During the 2016-17 NBA season, headlines will be dominated by Kevin Durant and theGolden State Warriors on a daily basis. However, having a super-team doesn’t guarantee a championship; just look at the 2012-13 Los Angeles Lakers. Everything can change and anything can happen in the NBA. A team can implode, the injury bug could strike, or a team simply might not play to its potential. In this Last Word On Pro Basketball series, we’ll break down which two key factors will determine the fate of each team in the upcoming season.
This edition focuses on the young Phoenix Suns. This will focus on two primary things, the development of their young talent and, of course, their health issues.
Two Key Factors to a Successful Phoenix Suns Season
First Key: Development of Young Talent
Of course those three aren’t the only young players the Suns have. They also have Alex Len, Archie Goodwin (2013 Draft), T.J. Warren (2014 Draft), and last year’s All-Rookie first team member in Devin Booker (2016 Draft).
The Suns have some major issues that each player can adress. One glaring issue is their blocks per game, as the Suns averaged just 3.8 blocks per game, ranking 28th in the NBA. This does not bode well for a team that’s looking for a playoff berth. Another issue is their defense; the Suns allowed 107.5 ppg, which is also 28th in the leauge.
Alex Len, the 7’1 Ukrainian can certainly help. In 2016 Len averaged just 0.8 blocks per game, but in 2015 we saw the potential of Len as a rim protector and shot blocker when he averaged 1.5 blocks per game. After the All-Star break Alen Len had a mini breakout in the month of March, averaging 13.7 points and 11.2 rebounds per game. For a successful season they need Alex Len to step up defensively.
Last season the Suns averaged 100.9 points per game, ranking. 22nd in the league. This issue can easily be resolved with the emergences of scorers T.J. Warren and Devin Booker.
The Odd Man Out
Archie Goodwin is not in a great position at this stage in his career. His rookie contract is up, and he hasn’t shown anything to warrant an extension. Most fans think playing time is the main culprit, but looking at the numbers, this is false. In the games he played 30 minutes Goodwin averaged 13.7 points, 2.6 rebounds, and 3.2 assists per game. However, he was a -19.3 when he was on the court, and he shot 33% from the field, including an atrocious 19.4% from the three point line. Expect little from Goodwin; we might see some flashes of brilliance, but the Suns are stacked at the guard position.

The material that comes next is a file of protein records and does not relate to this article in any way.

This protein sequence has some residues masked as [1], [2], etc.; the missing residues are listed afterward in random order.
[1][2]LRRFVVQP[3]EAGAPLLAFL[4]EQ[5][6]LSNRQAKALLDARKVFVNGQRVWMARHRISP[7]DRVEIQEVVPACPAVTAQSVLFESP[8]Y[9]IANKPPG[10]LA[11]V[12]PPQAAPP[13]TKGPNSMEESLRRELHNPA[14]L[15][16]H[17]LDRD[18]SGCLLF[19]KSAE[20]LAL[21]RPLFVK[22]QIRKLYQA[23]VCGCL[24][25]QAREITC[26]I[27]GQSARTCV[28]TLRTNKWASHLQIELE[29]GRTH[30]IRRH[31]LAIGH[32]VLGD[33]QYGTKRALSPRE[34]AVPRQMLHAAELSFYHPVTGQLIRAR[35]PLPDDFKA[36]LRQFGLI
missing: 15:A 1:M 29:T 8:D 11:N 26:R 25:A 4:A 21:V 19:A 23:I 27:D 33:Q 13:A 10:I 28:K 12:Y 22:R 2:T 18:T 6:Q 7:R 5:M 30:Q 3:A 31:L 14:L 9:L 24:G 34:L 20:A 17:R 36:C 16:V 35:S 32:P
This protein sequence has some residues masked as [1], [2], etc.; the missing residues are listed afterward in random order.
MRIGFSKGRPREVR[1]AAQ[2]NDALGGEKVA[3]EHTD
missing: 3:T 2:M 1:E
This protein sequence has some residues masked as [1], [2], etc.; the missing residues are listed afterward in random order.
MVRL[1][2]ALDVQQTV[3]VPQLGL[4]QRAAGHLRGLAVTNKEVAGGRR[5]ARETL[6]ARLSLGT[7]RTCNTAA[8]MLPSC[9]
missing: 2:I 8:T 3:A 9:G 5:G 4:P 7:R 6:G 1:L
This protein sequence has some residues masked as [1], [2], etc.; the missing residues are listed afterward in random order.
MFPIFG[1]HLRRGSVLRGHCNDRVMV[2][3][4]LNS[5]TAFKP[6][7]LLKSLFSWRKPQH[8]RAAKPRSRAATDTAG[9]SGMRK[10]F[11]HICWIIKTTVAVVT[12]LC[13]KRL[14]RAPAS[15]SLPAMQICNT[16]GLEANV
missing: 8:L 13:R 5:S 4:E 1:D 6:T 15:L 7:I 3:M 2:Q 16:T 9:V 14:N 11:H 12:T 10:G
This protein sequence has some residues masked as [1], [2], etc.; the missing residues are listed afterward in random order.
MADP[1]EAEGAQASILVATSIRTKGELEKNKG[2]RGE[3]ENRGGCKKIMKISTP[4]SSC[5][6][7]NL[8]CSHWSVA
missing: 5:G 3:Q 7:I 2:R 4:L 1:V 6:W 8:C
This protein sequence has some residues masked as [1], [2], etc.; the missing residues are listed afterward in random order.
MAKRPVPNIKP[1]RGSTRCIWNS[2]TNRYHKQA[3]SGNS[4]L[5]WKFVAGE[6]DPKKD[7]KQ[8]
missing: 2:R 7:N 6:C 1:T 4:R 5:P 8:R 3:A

The Young Scorers
T.J. Warren had a good season given the amount of games he played last season. He played in 47 games last season before a foot injury ended his campaign. Warren averaged 11.0 points per game while improving his three point percentage from 24% in his rookie season to 40% in his sophomore year. He was their third leading scorer, and he was very efficient on the court, as he had a TS% of 55%. With P.J. Tucker out, T.J. Warren will definitely get minutes to showcase his talents.
Booker was the focal point of the Suns attack after their top three scorers went down, and he was terrific in this role. As a starter, Booker averaged 17.4 points, 3.0 rebounds, and 3.5 assists per game. Although he didn’t shoot the ball well, we definitely saw the potential this kid holds. In fact, when playing 40+ minutes per game he averaged 22.4 points and 5.9 assists per game; those are very impressive considering that he was a 19 year old rookie. His development will rely on minutes. Brandon Knight currently has the starting shooting guard role, but Booker is breathing down his neck. It will only be a matter of time before he gets the nod from head coach Earl Watson.
Second Key: Staying Healthy
Last season the Suns had the worst luck in recent years. First they failed in signing LaMarcus Aldridge in free agency. This was of course followed by the dramatic Markieff Morris incident. And lastly, they lost their top three scorers for the season due to injury.
Eric Bledsoe went down with a knee injury on December. The Suns were decent with him playing; they had a record of 12-19 before he went down. After he got hurt, the Suns found themselves on a hole, winning just 11 games for the rest of the season including a 13 game losing streak.
Brandon Knight, their second best scorer suffered a groin injury midway through the season. Knight was showing flashes of brilliance before the injury, averaging 17.0 points, 3.2 rebounds, and 4.8 assists per game. He played again in January but re-injured himself because of sports hernia.
T.J. Warren, as mentioned earlier, was also having a breakout season. With an improved jumpshot and demeanor, Warren looked poised for a solid sophomore year. Unfortunately for Warren, he suffered a season-ending injury after 47 games.
With the right mix of young talent, savy veterans, and a new coaching staff, the Phoenix Suns are looking to bounce back from a disastrous 2016 campaign. If everything clicks for the team they might even sniff in the playoffs. Everything will of course depend on the young players’ development and a little luck.